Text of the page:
Live Forever

Live Forever


Reviewed by: Lottie Oaktrees

Remember Britpop? That brightly coloured sweet impossible to ignore in the mid Nineties and even more impossible to not become part of once you had tried it?

It was like an acceptable drug, the return of the Sixties, fairgrounds, dog racing and that's just me reminiscing about Blur and the soundtrack that said it all - Parklife. For others it was about the working-class Mancunians, whose foul mouth tirades earned them the label of being "hard" and whose musical explosion was just like their name, Oasis. It was about the sensationalism of art, fashion, film and I remember being hooked.

Live Forever transports you back to this high and it doesn't fail to mesmerise you in the exact same way that you were then. It extracts the essence of an age where "indie" was the byword for cool, when the line between the sexes blurred and floppy haired cute boys, in the form of Damon and Liam, adorned the bedrooms of any teenager with taste. Only this time we see the explosion of Britpop, not as we experienced it in our youth, but through the eyes of reflection and, for me, this once sparkling jewel hasn't dulled.

From John Battesek, the producer of the Oscar-winning One Day In September, this is not the direction I expected, although just for my inner teenage self, I'm glad to the core. This film mixes footage of the actuality of the time, snippets from TV, live gigs and throws it together with interviews of those who rode the crest of fame - Albarn, the Gallagher brothers, Cocker, Werner and more. It looks back on the playground of these now men and women and dares them to be honest about what life was really like.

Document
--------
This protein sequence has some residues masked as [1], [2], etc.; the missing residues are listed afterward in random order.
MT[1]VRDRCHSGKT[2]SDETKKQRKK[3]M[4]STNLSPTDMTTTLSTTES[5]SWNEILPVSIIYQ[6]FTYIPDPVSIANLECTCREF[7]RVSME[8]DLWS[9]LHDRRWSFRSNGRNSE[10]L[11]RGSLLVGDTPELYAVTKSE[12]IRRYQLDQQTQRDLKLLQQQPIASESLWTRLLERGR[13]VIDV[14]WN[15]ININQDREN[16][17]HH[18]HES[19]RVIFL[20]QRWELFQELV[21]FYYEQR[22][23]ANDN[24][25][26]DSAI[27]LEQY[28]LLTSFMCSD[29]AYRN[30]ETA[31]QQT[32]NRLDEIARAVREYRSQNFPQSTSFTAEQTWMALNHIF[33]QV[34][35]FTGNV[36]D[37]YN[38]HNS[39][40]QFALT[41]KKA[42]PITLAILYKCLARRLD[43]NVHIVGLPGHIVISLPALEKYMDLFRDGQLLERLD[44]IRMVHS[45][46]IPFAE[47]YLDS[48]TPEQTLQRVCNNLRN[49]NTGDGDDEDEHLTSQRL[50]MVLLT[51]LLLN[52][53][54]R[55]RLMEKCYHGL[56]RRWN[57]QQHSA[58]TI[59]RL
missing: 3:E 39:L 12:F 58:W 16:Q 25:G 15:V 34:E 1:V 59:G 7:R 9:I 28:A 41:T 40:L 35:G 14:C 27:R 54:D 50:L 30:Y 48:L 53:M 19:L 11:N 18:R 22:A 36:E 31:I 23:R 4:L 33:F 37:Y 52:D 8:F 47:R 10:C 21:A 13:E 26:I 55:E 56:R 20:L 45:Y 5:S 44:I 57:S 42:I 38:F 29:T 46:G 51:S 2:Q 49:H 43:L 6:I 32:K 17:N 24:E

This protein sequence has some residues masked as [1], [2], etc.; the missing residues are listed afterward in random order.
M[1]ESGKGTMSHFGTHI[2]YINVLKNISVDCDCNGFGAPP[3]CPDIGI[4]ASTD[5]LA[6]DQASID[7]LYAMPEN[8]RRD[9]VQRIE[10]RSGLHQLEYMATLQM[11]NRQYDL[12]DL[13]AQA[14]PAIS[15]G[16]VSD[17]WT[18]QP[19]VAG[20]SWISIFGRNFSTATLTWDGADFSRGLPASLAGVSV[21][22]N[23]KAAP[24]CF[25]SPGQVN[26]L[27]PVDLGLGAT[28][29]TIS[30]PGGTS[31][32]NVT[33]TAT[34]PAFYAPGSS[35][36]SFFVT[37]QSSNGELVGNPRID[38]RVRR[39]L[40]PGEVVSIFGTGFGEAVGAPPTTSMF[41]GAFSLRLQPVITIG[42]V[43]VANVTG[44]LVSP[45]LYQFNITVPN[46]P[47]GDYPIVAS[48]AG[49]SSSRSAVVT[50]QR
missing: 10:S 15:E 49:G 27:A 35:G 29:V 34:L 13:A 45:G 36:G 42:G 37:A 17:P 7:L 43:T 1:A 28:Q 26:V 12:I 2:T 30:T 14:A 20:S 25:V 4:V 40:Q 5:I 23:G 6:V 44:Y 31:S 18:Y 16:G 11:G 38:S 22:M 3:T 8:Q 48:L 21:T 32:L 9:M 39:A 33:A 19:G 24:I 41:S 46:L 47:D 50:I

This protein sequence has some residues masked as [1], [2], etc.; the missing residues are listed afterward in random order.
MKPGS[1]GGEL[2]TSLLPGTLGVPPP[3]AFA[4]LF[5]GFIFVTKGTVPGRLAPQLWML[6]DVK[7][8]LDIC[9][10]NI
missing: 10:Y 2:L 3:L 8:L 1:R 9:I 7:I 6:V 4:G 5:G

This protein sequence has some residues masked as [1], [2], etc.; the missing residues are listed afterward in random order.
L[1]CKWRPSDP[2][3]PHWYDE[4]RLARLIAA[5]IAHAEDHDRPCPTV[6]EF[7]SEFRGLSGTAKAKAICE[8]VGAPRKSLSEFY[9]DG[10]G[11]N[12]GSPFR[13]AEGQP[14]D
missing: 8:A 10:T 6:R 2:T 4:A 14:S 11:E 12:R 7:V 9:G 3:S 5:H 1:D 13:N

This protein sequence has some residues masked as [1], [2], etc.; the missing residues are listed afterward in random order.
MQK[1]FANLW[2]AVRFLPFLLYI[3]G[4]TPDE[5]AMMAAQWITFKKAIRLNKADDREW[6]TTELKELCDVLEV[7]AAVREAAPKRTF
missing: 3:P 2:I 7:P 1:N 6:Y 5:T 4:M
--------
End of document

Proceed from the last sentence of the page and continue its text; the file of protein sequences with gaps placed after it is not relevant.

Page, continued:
There's no glitz and glamour, no spin and definitely not a hint of The Martin Bashir Effect. Instead, its true in it's convictions and lets the subjects tell their own story and they never disappoint. Slotted together like the perfect jigsaw and with a musical soundtrack to die for, Live Forever is the most beautiful piece of musical docu cinema you could ever experience.

At one point Liam Gallagher is asked what he thinks of being considered "androgynous." He doesn't understand. It's explained and you can see the cogs turning in his head and know that at any moment the interviewer could have his lights punched out. It's then that you realise that this project can go anywhere. It's daring, funny and as truthful as those who speak to us. Often, I was in stitches on the floor. Those Gallaghers should do stand up. And that's no joke .

With so much focus on the music, it could have been so easy to forget the other branches of Britpop, the culture and the politics. Live Forever doesn't fall into this trap and so we are exposed to other icons of the time , including, would you believe it, Tony Blair. The film encapsulates the entity of the life we lived, or wanted to live, and breathes new existence into memories warm and rich of Cool Britannia.

If there is one criticism - believe me, I am scrambling in the dark here - it's that the subject matter is only a few years old; the dust hasn't settled on it yet.

I was truly taken aback by the supreme quality of every aspect of this production. It's seamless. If you loved everything about living in Nineties Britain, then this is for you. It has bottled its fizz and never goes flat.

Reviewed on: 05 Mar 2003
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Britpop: a look back at the bubbles and bursts.
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Director: John Dower

Starring: Damon Albarn, Jarvis Cocker, Liam Gallagher, Noel Gallagher

Year: 2002

Runtime: 122 minutes

BBFC: 15 - Age Restricted

Country: UK


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